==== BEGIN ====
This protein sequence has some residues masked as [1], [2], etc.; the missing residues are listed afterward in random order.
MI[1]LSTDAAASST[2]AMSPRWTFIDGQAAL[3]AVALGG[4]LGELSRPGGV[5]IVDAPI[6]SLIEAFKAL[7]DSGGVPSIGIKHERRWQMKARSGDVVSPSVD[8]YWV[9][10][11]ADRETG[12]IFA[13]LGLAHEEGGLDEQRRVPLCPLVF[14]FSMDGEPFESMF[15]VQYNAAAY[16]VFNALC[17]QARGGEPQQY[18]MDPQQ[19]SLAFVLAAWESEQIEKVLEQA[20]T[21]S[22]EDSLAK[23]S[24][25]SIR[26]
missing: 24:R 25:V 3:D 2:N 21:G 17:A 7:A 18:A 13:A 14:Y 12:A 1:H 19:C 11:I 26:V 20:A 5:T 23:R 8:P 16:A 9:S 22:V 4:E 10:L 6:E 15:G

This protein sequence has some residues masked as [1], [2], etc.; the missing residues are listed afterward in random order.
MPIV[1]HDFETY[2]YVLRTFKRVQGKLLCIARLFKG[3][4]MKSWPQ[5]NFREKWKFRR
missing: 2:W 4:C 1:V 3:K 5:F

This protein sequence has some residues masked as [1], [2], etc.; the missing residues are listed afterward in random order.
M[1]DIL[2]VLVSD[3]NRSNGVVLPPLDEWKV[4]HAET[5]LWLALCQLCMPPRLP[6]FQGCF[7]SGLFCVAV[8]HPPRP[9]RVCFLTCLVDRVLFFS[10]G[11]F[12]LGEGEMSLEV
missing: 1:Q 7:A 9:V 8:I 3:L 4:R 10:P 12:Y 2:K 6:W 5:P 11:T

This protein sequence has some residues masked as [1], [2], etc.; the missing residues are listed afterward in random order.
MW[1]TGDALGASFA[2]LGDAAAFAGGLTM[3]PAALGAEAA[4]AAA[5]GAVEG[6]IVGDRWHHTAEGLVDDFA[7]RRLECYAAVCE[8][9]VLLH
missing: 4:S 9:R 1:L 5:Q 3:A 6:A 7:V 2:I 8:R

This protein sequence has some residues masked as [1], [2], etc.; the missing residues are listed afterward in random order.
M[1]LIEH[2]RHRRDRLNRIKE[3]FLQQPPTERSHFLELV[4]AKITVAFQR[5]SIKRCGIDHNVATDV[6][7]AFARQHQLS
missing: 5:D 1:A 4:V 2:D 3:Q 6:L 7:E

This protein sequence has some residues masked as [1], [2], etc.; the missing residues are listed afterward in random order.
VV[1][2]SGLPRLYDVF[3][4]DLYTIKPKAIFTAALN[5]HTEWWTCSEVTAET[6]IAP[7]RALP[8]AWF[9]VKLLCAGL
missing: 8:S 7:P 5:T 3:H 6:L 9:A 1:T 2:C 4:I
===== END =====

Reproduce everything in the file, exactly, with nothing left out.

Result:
This protein sequence has some residues masked as [1], [2], etc.; the missing residues are listed afterward in random order.
MI[1]LSTDAAASST[2]AMSPRWTFIDGQAAL[3]AVALGG[4]LGELSRPGGV[5]IVDAPI[6]SLIEAFKAL[7]DSGGVPSIGIKHERRWQMKARSGDVVSPSVD[8]YWV[9][10][11]ADRETG[12]IFA[13]LGLAHEEGGLDEQRRVPLCPLVF[14]FSMDGEPFESMF[15]VQYNAAAY[16]VFNALC[17]QARGGEPQQY[18]MDPQQ[19]SLAFVLAAWESEQIEKVLEQA[20]T[21]S[22]EDSLAK[23]S[24][25]SIR[26]
missing: 24:R 25:V 3:D 2:N 21:G 17:A 7:A 18:A 13:A 14:Y 12:A 1:H 19:C 11:I 26:V 20:A 5:T 23:R 8:P 16:A 9:S 22:V 4:E 10:L 6:E 15:G

This protein sequence has some residues masked as [1], [2], etc.; the missing residues are listed afterward in random order.
MPIV[1]HDFETY[2]YVLRTFKRVQGKLLCIARLFKG[3][4]MKSWPQ[5]NFREKWKFRR
missing: 2:W 4:C 1:V 3:K 5:F

This protein sequence has some residues masked as [1], [2], etc.; the missing residues are listed afterward in random order.
M[1]DIL[2]VLVSD[3]NRSNGVVLPPLDEWKV[4]HAET[5]LWLALCQLCMPPRLP[6]FQGCF[7]SGLFCVAV[8]HPPRP[9]RVCFLTCLVDRVLFFS[10]G[11]F[12]LGEGEMSLEV
missing: 1:Q 7:A 9:V 8:I 3:L 4:R 10:P 12:Y 2:K 6:W 5:P 11:T

This protein sequence has some residues masked as [1], [2], etc.; the missing residues are listed afterward in random order.
MW[1]TGDALGASFA[2]LGDAAAFAGGLTM[3]PAALGAEAA[4]AAA[5]GAVEG[6]IVGDRWHHTAEGLVDDFA[7]RRLECYAAVCE[8][9]VLLH
missing: 4:S 9:R 1:L 5:Q 3:A 6:A 7:V 2:I 8:R

This protein sequence has some residues masked as [1], [2], etc.; the missing residues are listed afterward in random order.
M[1]LIEH[2]RHRRDRLNRIKE[3]FLQQPPTERSHFLELV[4]AKITVAFQR[5]SIKRCGIDHNVATDV[6][7]AFARQHQLS
missing: 5:D 1:A 4:V 2:D 3:Q 6:L 7:E

This protein sequence has some residues masked as [1], [2], etc.; the missing residues are listed afterward in random order.
VV[1][2]SGLPRLYDVF[3][4]DLYTIKPKAIFTAALN[5]HTEWWTCSEVTAET[6]IAP[7]RALP[8]AWF[9]VKLLCAGL
missing: 8:S 7:P 5:T 3:H 6:L 9:A 1:T 2:C 4:I